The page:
Introduced last year, Facebook Home was an attempt by the social media giant to make a home on your smartphone. Though derided by users and critics alike, Facebook considers it a successful first pass at Android. While many expected Facebook to drop Home altogether, they won’t be.

Engineering Director Jocelyn Goldfein recently spoke to Venture Beat about Facebook’s mobile initiatives, and made a point to convey just how much Home means to them. “We’re still very bullish on Home. We’re not done with Home” she said. As for the criticism, she attributes that to success. “I think we did a really good job with the polish, which is part of why I think it got such almost fawning coverage at the outset. But I don’t know that we made it valuable to users from the outset” she said, while also adding that “I think part of the problem is launching with such fanfare at [version] 1.0. No startup launching at 1.0 would get that much coverage”.

While most users immediately dismissed Home as an obnoxious overlay to Android, getting in the way more than it made things better on a device, Facebook is sticking with it. Goldfein can admit that it may have not been the ‘valuable’ service Facebook had hoped for, and that a second pass likely won’t see such a quick launch. Though they continue to update Home, Facebook won’t be pushing it until they feel they have provided something intrinsically useful, according to Goldfein. “It’s not like we just need to market it better, or distribute it better. We actually are consciously not trying to do those things until we feel like we’ve really built something that’s really valuable” she said.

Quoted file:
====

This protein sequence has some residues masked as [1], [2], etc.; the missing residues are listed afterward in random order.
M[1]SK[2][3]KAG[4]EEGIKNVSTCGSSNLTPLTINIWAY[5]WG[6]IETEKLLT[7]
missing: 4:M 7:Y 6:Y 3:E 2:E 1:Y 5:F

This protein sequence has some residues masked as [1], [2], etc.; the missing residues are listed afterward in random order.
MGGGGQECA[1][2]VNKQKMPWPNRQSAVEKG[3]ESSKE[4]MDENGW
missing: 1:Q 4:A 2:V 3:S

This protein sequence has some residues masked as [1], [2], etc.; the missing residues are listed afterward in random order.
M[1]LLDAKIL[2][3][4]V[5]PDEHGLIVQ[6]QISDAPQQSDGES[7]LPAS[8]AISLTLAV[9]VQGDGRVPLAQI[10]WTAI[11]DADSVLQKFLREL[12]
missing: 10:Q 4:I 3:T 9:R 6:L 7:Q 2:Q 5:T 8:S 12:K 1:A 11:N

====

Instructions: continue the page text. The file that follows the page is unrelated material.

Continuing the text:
With Paper, we found something fresh about Facebook. Though not yet available for Android, Paper proves Facebook’s mettle. If we can get the same or similar polish with Home that we did with Paper, Facebook may be slowly consuming the mobile space we occupy.